“To us the most important thing is to discern how to get in touch with the student and prioritize giving students the choice of when to proceed,” UW Title IX Coordinator Kate Leonard said.
Students have raised concerns that a blanket reporting policy takes agency away from survivors of sexual assault.
“Mandatory reporting is a problem that isn’t being talked about as much as it should be,” said Ashley Vera, a Seattle U student and a leader of the student group Survivor Support Network. She expressed concern that faculty aren’t getting enough training when it comes to required reporting.
“When someone is sexually violated or victimized, all their control is taken away,” said one UW student and employee, who wanted her identity to be protected. “When you force someone to make a report, you are exerting control over them again. It’s up to the survivor to make the choice.”
The University of Oregon—in response to faculty and student concerns over a blanket required reporting policy—rolled out a unique new policy this past September that categorizes reporting into three categories: designated reporters, student-directed employees, and confidential employees. This policy is intended to remedy some of the pushback expressed by students like Vera.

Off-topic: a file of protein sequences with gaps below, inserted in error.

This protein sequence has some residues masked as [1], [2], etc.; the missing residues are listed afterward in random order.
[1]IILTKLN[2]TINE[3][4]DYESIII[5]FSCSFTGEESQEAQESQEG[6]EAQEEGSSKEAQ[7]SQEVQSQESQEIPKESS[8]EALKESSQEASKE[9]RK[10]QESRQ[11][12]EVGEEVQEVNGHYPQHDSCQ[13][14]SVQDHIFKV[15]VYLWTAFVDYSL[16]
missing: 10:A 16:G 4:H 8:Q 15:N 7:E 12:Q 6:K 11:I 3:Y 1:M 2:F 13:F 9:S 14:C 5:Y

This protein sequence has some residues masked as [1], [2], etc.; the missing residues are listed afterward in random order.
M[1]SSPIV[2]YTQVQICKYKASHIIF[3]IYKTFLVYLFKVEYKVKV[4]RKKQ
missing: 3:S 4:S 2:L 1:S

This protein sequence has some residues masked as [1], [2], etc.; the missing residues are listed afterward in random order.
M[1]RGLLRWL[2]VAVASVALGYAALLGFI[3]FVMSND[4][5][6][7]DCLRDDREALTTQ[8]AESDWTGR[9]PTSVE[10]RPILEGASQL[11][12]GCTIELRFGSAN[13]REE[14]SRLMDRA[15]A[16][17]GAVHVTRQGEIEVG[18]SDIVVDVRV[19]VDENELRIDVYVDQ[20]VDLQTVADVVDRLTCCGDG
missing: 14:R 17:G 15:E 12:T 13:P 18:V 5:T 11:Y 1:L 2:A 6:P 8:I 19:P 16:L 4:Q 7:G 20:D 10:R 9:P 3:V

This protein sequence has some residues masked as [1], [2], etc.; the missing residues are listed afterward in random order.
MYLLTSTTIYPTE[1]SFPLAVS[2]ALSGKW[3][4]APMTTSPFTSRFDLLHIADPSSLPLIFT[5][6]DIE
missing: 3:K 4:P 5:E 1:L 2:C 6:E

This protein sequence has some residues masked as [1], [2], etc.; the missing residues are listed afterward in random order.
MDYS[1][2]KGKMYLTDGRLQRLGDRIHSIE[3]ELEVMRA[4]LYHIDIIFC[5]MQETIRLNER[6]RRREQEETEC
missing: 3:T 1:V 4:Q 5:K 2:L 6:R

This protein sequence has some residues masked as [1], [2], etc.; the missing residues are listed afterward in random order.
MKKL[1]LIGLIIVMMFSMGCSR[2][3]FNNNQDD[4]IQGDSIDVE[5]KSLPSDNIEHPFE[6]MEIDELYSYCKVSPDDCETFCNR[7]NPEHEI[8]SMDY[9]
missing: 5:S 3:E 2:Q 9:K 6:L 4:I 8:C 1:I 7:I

“Many felt that blanket policies were more harmful to survivors of sexual violence than beneficial,” said UO Title IX Coordinator Darci Heroy. “If our goal is to create a safe space to share information, we got the message loud and clear that students felt they didn’t have control over reporting before. At the end of the day, we want to help people finish their education, finish college, help students have access to the benefits of Title IX.”
Students and administration alike both echoed that although #MeToo has been a catalyst for bringing these discussions to the forefront of people’s consciousnesses, nothing will change without follow through and substantive action from student activists working hand-in-hand with university administrations.
“Unless we actually follow that talk with unifying action, we’re not going to see a huge difference in the numbers,” Gerstenfeld said. “We’re still going to have high rates of sexual assault on campus, and right now we’re not doing enough to address it. We all need to have a role in violence prevention. Everyone has to make the culture safe and supportive, Talking about something is not enough. We have to put action into it—doing nothing is making a choice.”